conduction studies are normal.  Rt. median median nerve distal
 
	  sensory latency is relatively prolonged.  This finding may be
 
	  compatible with a mild carpal tunnel syndrome on the right.
 
	  Clinical correlation is recommended." (jt. ex. 1, p. 1, tab 9).
 
 
 
	       Defendant asserts claimant failed to provide notice of the
 
	  alleged injury of May 7, 1987.  While the injury date is
 
	  coincidental to the date of strike at Clow Corporation, defendant
 
	  failed to provide any evidence in support of this affirmative
 
	  defense.  Claimant testified he advised defendant of his problems
 
	  and the record would show defendant employer received medical
 
	  reports from claimant's treating physicians.	Therefore, the
 
	  affirmative defense must fail.
 
 
 
			   CONCLUSIONS OF LAW AND ANALYSIS
 
 
 
	       Claimant alleges, in this case, two separate injuries: A
 
	  traumatic injury to his upper back and neck occurring on May 2,
 
	  1987, when he was moving casting, and a cumulative injury to his
 
	  body as a whole occurring on May 7, 1987, the day claimant left
 
	  employment as a result of the strike, never to return to work
 
	  there.  Of first concern, then, is whether claimant has
 
	  established the injury and/or injuries arising out of and in the
 
	  course of his employment.
 
 
 
	       The claimant has the burden of proving by a preponderance of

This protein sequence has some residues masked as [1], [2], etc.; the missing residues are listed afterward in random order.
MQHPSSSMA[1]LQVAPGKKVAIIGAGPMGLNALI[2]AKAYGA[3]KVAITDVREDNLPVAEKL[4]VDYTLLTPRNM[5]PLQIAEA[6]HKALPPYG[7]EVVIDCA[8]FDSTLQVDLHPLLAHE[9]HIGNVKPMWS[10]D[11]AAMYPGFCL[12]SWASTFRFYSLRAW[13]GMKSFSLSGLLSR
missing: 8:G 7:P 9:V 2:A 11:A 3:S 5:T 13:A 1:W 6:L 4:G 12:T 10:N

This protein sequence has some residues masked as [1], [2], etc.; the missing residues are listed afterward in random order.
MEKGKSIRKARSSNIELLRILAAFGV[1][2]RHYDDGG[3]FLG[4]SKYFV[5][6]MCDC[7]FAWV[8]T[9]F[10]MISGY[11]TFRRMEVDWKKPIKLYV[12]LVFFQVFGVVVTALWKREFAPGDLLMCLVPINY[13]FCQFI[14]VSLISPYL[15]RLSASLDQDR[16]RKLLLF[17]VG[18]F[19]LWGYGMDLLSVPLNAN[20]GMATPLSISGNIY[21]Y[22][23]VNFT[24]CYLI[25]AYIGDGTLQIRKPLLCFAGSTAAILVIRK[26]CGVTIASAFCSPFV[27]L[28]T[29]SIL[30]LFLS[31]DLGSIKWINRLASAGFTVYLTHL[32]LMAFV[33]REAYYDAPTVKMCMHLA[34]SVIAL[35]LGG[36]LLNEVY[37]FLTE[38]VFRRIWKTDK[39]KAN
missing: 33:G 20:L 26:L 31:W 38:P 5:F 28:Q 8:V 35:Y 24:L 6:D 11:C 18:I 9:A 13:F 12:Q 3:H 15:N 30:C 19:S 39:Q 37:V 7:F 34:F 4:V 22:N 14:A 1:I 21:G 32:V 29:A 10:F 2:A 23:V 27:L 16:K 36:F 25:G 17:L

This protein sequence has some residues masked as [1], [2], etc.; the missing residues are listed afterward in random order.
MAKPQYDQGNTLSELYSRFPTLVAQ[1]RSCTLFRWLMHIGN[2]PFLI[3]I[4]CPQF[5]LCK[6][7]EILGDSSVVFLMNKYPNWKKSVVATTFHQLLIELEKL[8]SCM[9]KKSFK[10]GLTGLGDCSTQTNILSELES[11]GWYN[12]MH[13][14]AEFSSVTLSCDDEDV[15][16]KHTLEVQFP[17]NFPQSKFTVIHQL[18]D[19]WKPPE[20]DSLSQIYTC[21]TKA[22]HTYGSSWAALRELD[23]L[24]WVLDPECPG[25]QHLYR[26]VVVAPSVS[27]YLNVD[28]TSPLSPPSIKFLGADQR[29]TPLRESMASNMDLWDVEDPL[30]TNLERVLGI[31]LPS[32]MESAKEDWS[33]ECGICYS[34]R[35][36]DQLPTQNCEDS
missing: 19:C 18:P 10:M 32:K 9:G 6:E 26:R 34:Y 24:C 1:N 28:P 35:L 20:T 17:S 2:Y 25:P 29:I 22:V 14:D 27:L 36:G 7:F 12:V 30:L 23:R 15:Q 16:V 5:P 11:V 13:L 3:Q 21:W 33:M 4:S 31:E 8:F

the evidence that the alleged injury actually occurred and that
 
	  it arose out of and in the course of employment.  McDowell v.
 
	  Town of Clarksville, 241 N.W.2d 904 (Iowa 1976); Musselman v.
 
	  Cent. Tel. Co., 261 Iowa 352, 154 N.W.2d 128 (1967).	The words
 
	  "arising out of" refer to the cause or source of the injury.	The
 
	  words "in the course of" refer to the time, place and
 
	  circumstances of the injury.	Sheerin v. Holin Co., 380 N.W.2d
 
	  415 (Iowa 1986); McClure v. Union County, 188 N.W.2d 283 (Iowa
 
	  1971).
 
 
 
	       The claimant has the burden of proving by a preponderance of
 
	  the evidence that the injury is a proximate cause of the
 
	  disability on which the claim is based.  A cause is proximate if
 
	  it is a substantial factor in bringing about the result; it need
 
	  not be the only cause.  A preponderance of the evidence exists
 
	  when the causal connection is probable rather than merely
 
	  possible.  Blacksmith v. All-American, Inc., 290 N.W.2d 348 (Iowa
 
 
 
	  SLECHTA V. CLOW CORP
 
	  Page 12
 
 
 
 
 
 
 
 
 
	  1980); Holmes v. Bruce Motor Freight, Inc., 215 N.W.2d 296 (Iowa
 
	  1974).
 
 
 
	       The claimant has the burden of proving by a preponderance of
 
	  the evidence that the injuries of May 2, 1987 and May 7, 1987,
 
	  are causally related to the disability on which he now bases his
 
	  claim.  Bodish v. Fischer, Inc., 257 Iowa 516, 133 N.W.2d 867
 
	  (1965).  Lindahl v. L. O. Boggs, 236 Iowa 296, 18 N.W.2d 607
 
	  (1945).  A possibility is insufficient; a probability is
 
	  necessary.  Burt v. John Deere Waterloo Tractor Works, 247 Iowa
 
	  691, 73 N.W.2d 732 (1955).  The question of causal connection is